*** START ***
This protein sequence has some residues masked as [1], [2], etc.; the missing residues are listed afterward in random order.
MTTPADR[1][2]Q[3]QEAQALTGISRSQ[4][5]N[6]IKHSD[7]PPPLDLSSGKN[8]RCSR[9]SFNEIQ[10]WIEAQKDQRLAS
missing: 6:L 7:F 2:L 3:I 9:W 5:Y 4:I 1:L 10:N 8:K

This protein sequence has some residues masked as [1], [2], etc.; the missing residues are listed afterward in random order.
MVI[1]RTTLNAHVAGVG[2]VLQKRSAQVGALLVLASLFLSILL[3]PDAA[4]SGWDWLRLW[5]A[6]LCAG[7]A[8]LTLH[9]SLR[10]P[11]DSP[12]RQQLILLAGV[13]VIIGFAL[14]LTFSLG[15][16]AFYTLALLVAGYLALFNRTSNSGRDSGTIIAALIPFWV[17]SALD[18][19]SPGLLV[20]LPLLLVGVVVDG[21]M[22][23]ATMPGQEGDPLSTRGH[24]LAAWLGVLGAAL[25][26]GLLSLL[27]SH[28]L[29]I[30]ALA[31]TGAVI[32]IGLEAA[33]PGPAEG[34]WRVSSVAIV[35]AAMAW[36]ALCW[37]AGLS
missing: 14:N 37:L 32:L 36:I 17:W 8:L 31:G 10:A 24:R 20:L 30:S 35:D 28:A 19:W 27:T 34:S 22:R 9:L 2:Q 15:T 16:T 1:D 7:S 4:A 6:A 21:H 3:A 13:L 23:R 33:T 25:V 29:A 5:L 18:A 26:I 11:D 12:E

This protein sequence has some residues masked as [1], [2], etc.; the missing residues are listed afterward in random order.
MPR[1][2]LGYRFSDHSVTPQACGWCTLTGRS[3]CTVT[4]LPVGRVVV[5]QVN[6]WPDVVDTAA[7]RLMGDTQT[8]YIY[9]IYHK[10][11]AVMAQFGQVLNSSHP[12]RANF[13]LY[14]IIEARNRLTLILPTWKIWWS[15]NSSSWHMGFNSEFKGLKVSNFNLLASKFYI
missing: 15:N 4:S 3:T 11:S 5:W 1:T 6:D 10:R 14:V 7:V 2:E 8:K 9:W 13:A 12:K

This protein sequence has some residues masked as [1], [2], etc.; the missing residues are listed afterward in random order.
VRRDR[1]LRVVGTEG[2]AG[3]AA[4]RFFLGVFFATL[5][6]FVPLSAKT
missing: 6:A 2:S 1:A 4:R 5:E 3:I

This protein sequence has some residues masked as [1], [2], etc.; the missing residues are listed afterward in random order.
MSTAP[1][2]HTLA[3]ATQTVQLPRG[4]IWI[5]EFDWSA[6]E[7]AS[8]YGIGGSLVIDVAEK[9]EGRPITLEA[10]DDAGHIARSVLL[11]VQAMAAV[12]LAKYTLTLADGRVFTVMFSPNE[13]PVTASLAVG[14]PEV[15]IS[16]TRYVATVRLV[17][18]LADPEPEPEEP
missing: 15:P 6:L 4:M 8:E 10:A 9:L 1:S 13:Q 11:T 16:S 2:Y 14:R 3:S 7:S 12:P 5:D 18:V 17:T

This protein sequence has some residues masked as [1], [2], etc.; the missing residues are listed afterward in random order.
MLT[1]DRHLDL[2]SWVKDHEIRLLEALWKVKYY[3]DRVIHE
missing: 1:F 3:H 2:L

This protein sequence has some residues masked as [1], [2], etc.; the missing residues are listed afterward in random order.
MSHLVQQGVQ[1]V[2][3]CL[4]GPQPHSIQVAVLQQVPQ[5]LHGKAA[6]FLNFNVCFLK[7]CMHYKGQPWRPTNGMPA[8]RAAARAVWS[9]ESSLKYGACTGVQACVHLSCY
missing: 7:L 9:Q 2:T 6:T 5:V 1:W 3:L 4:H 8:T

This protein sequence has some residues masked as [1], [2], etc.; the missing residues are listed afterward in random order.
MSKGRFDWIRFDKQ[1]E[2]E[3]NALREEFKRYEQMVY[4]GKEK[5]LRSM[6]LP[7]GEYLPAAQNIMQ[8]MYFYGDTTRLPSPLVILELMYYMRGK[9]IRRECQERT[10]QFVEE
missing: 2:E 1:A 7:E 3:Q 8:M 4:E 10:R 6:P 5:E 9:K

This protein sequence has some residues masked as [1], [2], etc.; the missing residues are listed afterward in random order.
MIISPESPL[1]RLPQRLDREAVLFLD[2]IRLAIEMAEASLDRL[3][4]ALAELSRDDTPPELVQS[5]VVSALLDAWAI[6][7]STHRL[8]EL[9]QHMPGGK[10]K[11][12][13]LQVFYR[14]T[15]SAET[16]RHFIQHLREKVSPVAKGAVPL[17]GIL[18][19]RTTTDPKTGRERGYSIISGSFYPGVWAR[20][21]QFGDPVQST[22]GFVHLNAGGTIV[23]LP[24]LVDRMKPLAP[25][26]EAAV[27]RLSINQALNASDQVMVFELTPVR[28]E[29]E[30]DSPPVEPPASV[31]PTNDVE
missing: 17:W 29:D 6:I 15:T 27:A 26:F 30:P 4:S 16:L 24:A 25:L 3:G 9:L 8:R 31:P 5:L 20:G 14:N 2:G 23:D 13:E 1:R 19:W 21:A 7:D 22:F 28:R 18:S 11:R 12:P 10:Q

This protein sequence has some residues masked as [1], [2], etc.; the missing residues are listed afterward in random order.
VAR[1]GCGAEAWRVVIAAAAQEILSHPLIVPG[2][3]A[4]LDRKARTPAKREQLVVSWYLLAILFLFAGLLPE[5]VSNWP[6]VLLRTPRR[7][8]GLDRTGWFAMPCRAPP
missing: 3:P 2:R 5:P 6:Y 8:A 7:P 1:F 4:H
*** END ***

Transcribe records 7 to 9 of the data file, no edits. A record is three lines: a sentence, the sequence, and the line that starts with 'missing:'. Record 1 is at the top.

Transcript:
This protein sequence has some residues masked as [1], [2], etc.; the missing residues are listed afterward in random order.
MSHLVQQGVQ[1]V[2][3]CL[4]GPQPHSIQVAVLQQVPQ[5]LHGKAA[6]FLNFNVCFLK[7]CMHYKGQPWRPTNGMPA[8]RAAARAVWS[9]ESSLKYGACTGVQACVHLSCY
missing: 7:L 9:Q 2:T 6:T 5:V 1:W 3:L 4:H 8:T

This protein sequence has some residues masked as [1], [2], etc.; the missing residues are listed afterward in random order.
MSKGRFDWIRFDKQ[1]E[2]E[3]NALREEFKRYEQMVY[4]GKEK[5]LRSM[6]LP[7]GEYLPAAQNIMQ[8]MYFYGDTTRLPSPLVILELMYYMRGK[9]IRRECQERT[10]QFVEE
missing: 2:E 1:A 7:E 3:Q 8:M 4:E 10:R 6:P 5:E 9:K

This protein sequence has some residues masked as [1], [2], etc.; the missing residues are listed afterward in random order.
MIISPESPL[1]RLPQRLDREAVLFLD[2]IRLAIEMAEASLDRL[3][4]ALAELSRDDTPPELVQS[5]VVSALLDAWAI[6][7]STHRL[8]EL[9]QHMPGGK[10]K[11][12][13]LQVFYR[14]T[15]SAET[16]RHFIQHLREKVSPVAKGAVPL[17]GIL[18][19]RTTTDPKTGRERGYSIISGSFYPGVWAR[20][21]QFGDPVQST[22]GFVHLNAGGTIV[23]LP[24]LVDRMKPLAP[25][26]EAAV[27]RLSINQALNASDQVMVFELTPVR[28]E[29]E[30]DSPPVEPPASV[31]PTNDVE
missing: 17:W 29:D 6:I 15:T 27:A 26:F 30:P 4:S 16:L 24:A 25:L 3:G 9:L 8:R 31:P 5:L 20:G 14:N 2:G 23:D 13:E 1:R 19:W 21:A 7:D 22:F 28:R 18:S 11:R 12:P 10:Q